Posted by spc50 | in brave (edited )

** "When you read an article about a Chromium bug or issue, chances are, it's also a Brave bug and issue, as they have based their browser on Chromium" **

Question here is if this is what broke Tor .onion address lookups really. Brave trying to on the sly invisible to user lookup domain C-Names to block tracking / malicious same domain attempts with its own internal DNS server. Expecting they are doing this via DOH (encrypted).

Key words: using an embedded DNS resolver

All this wouldn't be necessary if people were forced to serve their content from the same domain. The very same, without subdomain even. A website should be text + some images and maybe a standard format video. No junky JS needed. No heavy overhead. Just deliver the binary common objects and we are done. Handlers on computer to run the video. The HTML + stylesheet is cake. Long perfected.

All this sh!t is chasing imaginary dragons. Creating mythology to further imaginary industries. Want industry and need for solutions, create the problems.

SOURCE: https://techcrunch.com/2021/02/24/mozilla-beefs-up-anti-cross-site-tracking-as-chrome-still-lags-on-privacy/

“In Brave 1.17, Brave Shields will now recursively check the canonical name records for any network request that isn’t otherwise blocked using an embedded DNS resolver. If the request has a CNAME record, and the same request under the canonical domain would be blocked, then the request is blocked. This solution is on by default, bringing enhanced privacy protections to millions of users.”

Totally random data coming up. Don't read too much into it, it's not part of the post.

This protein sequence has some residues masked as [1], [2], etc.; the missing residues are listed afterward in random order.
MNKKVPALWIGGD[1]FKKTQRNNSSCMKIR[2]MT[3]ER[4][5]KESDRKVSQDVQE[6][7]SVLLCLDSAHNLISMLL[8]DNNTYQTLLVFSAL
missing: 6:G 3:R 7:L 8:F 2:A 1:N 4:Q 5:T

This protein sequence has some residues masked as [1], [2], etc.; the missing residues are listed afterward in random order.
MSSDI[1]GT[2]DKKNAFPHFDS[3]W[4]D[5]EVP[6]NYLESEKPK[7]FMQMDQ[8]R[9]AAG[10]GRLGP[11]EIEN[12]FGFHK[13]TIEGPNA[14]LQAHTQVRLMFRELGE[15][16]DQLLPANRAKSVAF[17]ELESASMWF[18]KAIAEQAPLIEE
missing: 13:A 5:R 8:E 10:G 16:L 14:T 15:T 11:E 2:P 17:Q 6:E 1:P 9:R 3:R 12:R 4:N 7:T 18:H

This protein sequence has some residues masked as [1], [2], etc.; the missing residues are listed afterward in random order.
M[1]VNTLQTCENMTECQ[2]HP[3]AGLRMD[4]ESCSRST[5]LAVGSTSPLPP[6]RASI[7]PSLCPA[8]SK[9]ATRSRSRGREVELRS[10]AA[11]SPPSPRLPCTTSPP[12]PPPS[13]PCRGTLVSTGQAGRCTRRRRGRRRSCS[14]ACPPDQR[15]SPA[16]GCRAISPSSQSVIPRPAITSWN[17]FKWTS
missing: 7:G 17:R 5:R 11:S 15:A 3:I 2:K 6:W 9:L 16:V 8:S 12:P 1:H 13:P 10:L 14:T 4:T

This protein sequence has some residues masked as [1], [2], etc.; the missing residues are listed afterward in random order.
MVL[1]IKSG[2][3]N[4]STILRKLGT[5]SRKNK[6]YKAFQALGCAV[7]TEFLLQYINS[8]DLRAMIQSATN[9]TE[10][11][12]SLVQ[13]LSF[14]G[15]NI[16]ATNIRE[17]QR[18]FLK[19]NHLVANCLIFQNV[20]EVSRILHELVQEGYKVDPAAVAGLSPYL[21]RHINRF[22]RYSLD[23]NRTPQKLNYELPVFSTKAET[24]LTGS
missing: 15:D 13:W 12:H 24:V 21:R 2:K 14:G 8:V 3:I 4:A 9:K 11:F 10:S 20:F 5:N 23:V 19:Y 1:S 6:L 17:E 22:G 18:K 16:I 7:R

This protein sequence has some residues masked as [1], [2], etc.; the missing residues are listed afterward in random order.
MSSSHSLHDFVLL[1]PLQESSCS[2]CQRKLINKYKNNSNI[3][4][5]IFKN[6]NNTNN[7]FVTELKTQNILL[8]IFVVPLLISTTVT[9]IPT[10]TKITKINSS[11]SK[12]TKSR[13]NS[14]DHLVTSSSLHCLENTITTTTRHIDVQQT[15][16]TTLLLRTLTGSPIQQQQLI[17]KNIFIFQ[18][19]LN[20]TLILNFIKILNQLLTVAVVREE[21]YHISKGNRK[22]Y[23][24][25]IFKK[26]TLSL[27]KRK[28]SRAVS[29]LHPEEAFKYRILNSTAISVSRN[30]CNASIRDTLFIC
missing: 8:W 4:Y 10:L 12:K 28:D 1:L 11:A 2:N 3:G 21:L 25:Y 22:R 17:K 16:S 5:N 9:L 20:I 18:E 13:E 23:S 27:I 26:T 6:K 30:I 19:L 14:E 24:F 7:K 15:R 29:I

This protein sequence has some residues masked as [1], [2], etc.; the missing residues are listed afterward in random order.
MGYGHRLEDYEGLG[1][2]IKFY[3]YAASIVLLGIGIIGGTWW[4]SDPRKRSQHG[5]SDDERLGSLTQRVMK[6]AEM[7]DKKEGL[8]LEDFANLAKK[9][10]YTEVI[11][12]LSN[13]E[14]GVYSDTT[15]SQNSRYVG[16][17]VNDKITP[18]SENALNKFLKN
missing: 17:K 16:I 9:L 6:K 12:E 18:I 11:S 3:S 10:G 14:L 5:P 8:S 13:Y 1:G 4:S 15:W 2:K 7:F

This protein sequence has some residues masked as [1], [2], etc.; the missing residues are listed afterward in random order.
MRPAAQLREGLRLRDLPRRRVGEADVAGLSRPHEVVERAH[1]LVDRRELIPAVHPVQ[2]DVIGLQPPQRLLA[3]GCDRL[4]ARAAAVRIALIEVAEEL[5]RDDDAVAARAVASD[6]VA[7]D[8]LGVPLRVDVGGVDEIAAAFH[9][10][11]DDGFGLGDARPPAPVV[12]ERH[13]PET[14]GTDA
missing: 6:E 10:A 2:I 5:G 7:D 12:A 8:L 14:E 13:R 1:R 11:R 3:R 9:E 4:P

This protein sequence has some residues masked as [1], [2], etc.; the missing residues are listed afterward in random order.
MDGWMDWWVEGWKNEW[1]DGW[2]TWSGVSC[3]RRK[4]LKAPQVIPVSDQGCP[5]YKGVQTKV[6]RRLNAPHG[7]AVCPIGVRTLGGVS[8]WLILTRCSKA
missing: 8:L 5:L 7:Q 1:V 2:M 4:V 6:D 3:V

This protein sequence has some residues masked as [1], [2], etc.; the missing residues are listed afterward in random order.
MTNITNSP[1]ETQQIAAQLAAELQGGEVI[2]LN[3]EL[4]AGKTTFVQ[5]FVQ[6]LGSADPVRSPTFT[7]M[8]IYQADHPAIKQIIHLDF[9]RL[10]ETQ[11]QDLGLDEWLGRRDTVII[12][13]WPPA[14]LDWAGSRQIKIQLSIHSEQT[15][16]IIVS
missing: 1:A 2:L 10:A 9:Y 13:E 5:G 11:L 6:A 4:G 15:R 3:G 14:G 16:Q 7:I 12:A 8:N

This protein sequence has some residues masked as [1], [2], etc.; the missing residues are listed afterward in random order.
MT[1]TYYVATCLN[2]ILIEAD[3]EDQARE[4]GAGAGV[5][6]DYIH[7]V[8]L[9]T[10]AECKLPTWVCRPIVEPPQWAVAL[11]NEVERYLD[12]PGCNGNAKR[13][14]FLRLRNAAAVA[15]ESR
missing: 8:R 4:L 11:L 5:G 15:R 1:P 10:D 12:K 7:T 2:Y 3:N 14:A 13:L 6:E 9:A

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spc50 OP said ()

I know... your websites all are so radically popular and huge. Must use CDN... Must distribute load to eat bad packets. Right... In your wet dreams. Must use cnames and subdomains...

10% of market that needs such, 8% probably is sketch. The other 2% are companies so big and connected that they should happily take the beating, bad packets, etc. Comes with the territory of being a big fish.

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dontvisitmyintentions said ()

What would also obsolete domain-based blocking is serving data by content hash. Surprisingly, Brave is the only browser with IPFS built in*, though what flaws we'll see in its implementation are yet to be seen.

* Firefox has always had IPFS helper extensions, but not the client itself.

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Rambler said ()

They just proxy IPFS through a clearnet gateway. I already tested that out.

Though they do allow use for a local daemon as an option. I don't use IPFS locally but may give it a whirl.

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spc50 OP said ()

These browsers need to knock it off. Rolling full things in like Tor and IPFS -- these are NOT features.

Brave currently is about a 79MB download. Huge file. Way too big for a browser. Installed says 250MB. This is dumb. How does it compare? I don't know. But, these people need to seriously rethink what they are doing and how many people they harming in many many ways.

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smartypants said () (edited )

NOT EXACTLY :

You see advertisers use other domains for a REASON.... accurate tabulation of passive ads drawn and seen, and also clicks.

Using hashed and cached data is no different than hosting a lot of slop from a specific single domain... and is NOT what the multibillion dollar advertising industry wants.

I agree that obfuscated javascript ad-orient architectures will be soon delivered on IPFS and such, but famous top200 web sites will always have 3rd party ad blocker tech annoy them.... always.

I am scared that loss of specific url and domain control makes it more of a wild west though

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